PITTSBURGH - Dale Sveum finally has the chance to run his own show as a major league manager.
He could use a better cast, though.
The Chicago Cubs head into today's game against the Pittsburgh Pirates at PNC Park with a 15-31 record, worst in the National League and better than only the Minnesota Twins in Major League Baseball.
Sveum's team is looking to break a losing streak that stretched to 11 games with Saturday's 3-2 loss to the Pirates.
"You got to remember, 10 days ago we were playing pretty good," Sveum said. "I wouldn't say we were scoring tons of runs, but we were playing good and had a nice three-week stretch of over .500 baseball."
Much like the Pirates, the Cubs' biggest problem has been generating offense.
The Cubs are a team in transition with a completely new administration. Theo Epstein moved over from the Boston Red Sox to replace Jim Hendry as general manager. Epstein then hired Sveum to replace Mike Quade.
The Cubs have also been overhauling their team. High-profile players like Carlos Zambrano, Aramis Ramirez, Marlon Byrd, Kosuke Fukudome and Kerry Wood have moved on as the Cubs rebuild.
As the losses pile up, Sveum says he's avoided calling a clubhouse meeting.
"Those are usually more about effort," he said. "The effort has been fine."
Sveum started building toward a managerial career in his final seasons as a player.
"I think your last five years, when you know that day is coming, you start paying attention knowing it's something you want to do, no doubt," Sveum said.
Sveum was with the New York Yankees in 1998 when they released him in August. By mutual agreement, he stayed with the team as a bullpen catcher.
The following spring, he returned to the Pirates as a utility player. Then in 2000, Sveum was released on the last day of spring training.
Manager Gene Lamont asked the front office to keep Sveum on the club in a non-playing role.
"I was kind of an unofficial coach that season," he said.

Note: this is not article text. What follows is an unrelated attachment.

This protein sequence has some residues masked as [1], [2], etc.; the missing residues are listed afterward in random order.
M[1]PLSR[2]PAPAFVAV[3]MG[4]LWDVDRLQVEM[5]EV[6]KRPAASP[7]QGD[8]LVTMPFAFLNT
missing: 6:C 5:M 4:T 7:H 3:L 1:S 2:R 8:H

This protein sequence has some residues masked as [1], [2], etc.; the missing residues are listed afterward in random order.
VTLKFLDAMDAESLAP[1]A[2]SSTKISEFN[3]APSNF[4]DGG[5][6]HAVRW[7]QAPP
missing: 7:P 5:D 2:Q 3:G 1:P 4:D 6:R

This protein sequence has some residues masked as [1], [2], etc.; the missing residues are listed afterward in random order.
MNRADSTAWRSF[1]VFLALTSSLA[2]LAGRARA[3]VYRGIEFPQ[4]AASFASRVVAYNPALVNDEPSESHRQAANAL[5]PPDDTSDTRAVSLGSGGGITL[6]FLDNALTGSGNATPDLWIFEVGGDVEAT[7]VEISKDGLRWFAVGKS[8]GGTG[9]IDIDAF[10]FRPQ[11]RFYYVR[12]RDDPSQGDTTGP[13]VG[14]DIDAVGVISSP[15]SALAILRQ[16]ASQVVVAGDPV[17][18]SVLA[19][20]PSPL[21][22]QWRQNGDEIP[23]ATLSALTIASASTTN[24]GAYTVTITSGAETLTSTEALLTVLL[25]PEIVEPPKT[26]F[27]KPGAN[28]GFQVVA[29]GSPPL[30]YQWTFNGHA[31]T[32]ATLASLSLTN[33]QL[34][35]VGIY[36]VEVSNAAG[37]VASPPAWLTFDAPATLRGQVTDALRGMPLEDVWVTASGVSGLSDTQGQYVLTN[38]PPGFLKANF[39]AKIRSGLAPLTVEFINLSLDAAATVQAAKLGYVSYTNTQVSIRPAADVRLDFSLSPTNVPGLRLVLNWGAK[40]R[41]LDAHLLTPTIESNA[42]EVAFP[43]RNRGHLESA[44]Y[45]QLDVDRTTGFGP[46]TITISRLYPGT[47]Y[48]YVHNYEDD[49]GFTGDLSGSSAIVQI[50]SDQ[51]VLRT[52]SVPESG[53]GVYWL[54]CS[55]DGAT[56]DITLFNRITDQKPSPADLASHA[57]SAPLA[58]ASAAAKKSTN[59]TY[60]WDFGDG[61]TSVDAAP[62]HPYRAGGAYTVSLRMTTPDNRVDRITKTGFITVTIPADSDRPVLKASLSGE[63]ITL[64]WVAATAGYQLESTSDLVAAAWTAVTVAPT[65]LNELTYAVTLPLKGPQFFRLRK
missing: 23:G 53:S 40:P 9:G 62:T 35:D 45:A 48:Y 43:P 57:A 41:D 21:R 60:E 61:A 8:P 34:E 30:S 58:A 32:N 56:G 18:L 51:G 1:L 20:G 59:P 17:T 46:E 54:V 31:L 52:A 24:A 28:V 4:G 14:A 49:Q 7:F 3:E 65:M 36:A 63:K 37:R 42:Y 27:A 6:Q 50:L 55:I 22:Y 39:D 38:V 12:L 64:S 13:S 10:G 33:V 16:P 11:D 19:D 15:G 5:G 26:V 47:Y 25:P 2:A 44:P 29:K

The following season, he started his two-year run as manager of the Curve. He still has fond memories of his time in Altoona.
"It was a great place to manage," he said. "We had a great facility and a great league where it was kind of centralized and the travel wasn't bad. Chuck Greenberg was a great owner. It was a lot of fun."
Managing the Cubs in tough times probably doesn't qualify as fun, but Sveum says he's able to leave the games at the park.
"You take care of things at the ballpark and that's it," he said. "There are certain things you dwell on sometimes, lineup changes and that kind of stuff. But otherwise, it's not that big a deal."
Sveum shook up the Cubs lineup on Friday, shuffling players into different positions. He smiled at a suggestion that maybe choosing a random lineup would help change the team's results.
"Not too far," he said. "You never know."
Sveum's first taste of major league managing came at the end of the 2008 season when he handled the Milwaukee Brewers for their final 12 games and the playoffs. The Brewers opted to hire Ken Macha the next year and Sveum went back to being a coach.
He got the Chicago job last Nov. 17.
The Cubs are clearly a work in progress. They had a scheduled off day on Thursday between Houston and Pittsburgh. Sveum went home to Arizona for his son's high school graduation.
Then he rejoined the team and again took on the challenge of making the Cubs better.
"I was on a team (1987 Milwaukee Brewers) that had a 12-game losing streak, then finished 20 games over .500," Sveum said. "Every team is going to have a losing streak somewhere along the way."